Cookies Policy

This site uses cookies. By continuing to browse the site you are agreeing to our use of cookies.

I accept this policy

Find out more here

Photochromism in transition-metal oxides

No metrics data to plot.
The attempt to load metrics for this article has failed.
The attempt to plot a graph for these metrics has failed.
The full text of this article is not currently available.

Brill’s MyBook program is exclusively available on BrillOnline Books and Journals. Students and scholars affiliated with an institution that has purchased a Brill E-Book on the BrillOnline platform automatically have access to the MyBook option for the title(s) acquired by the Library. Brill MyBook is a print-on-demand paperback copy which is sold at a favorably uniform low price.

This Article is currently unavailable for purchase.
Add to Favorites
You must be logged in to use this functionality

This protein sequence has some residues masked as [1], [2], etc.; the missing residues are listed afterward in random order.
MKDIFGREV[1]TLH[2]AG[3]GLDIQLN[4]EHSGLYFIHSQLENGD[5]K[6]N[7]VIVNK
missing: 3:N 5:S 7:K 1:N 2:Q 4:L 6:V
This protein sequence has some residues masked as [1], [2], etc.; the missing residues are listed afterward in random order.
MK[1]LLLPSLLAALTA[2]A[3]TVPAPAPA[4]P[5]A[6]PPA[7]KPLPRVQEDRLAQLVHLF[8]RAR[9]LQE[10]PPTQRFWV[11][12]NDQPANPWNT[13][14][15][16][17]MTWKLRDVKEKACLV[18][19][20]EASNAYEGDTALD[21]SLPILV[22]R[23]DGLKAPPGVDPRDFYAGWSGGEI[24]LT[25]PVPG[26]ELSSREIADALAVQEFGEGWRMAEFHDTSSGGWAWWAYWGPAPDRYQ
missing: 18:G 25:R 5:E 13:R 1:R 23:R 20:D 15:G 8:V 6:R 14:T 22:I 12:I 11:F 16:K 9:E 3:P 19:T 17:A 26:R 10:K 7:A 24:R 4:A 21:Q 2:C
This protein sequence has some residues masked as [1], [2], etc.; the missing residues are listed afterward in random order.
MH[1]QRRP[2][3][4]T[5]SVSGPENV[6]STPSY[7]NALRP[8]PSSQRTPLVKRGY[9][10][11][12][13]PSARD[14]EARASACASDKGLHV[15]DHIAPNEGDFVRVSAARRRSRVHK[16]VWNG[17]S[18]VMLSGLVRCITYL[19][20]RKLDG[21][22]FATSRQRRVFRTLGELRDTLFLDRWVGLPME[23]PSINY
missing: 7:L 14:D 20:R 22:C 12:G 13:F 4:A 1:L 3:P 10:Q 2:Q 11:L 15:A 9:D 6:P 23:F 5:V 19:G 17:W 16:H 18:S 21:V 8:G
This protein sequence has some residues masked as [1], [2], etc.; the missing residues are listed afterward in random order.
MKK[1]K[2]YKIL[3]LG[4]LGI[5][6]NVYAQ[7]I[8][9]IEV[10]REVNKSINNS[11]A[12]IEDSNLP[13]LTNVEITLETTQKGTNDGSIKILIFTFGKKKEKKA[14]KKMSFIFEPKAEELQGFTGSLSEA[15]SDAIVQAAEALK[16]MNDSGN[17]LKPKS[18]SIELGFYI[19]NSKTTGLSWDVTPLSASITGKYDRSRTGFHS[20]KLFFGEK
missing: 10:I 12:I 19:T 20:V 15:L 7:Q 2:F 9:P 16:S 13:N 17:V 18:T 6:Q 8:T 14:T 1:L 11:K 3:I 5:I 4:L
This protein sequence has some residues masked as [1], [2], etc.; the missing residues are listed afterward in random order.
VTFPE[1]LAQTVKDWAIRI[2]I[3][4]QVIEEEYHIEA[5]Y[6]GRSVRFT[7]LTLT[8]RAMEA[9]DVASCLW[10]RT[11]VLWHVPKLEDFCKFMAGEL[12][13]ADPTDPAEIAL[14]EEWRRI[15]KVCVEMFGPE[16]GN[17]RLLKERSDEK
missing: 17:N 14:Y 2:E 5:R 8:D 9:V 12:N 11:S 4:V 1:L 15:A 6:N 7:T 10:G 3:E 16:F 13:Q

Transition-metal oxides — including tungsten oxide, molybdenum oxide, titanium dioxide, vanadium pentoxide, niobium pentoxide and zinc oxide — exhibit photochromism upon bandgap excitation. These oxides constitute an important group of inorganic chromogenic materials, which is of great significance in the perspective of science and technology. During the past several decades, great progresses have been made in the microstructure, photochromic behavior and mechanism of these oxides, specifically of tungsten oxide. These studies underscore the opportunity of using these materials in photonic applications. The details will be presented in this review.


Full text loading...


Data & Media loading...

Article metrics loading...



Can't access your account?
  • Key

  • Full access
  • Open Access
  • Partial/No accessInformation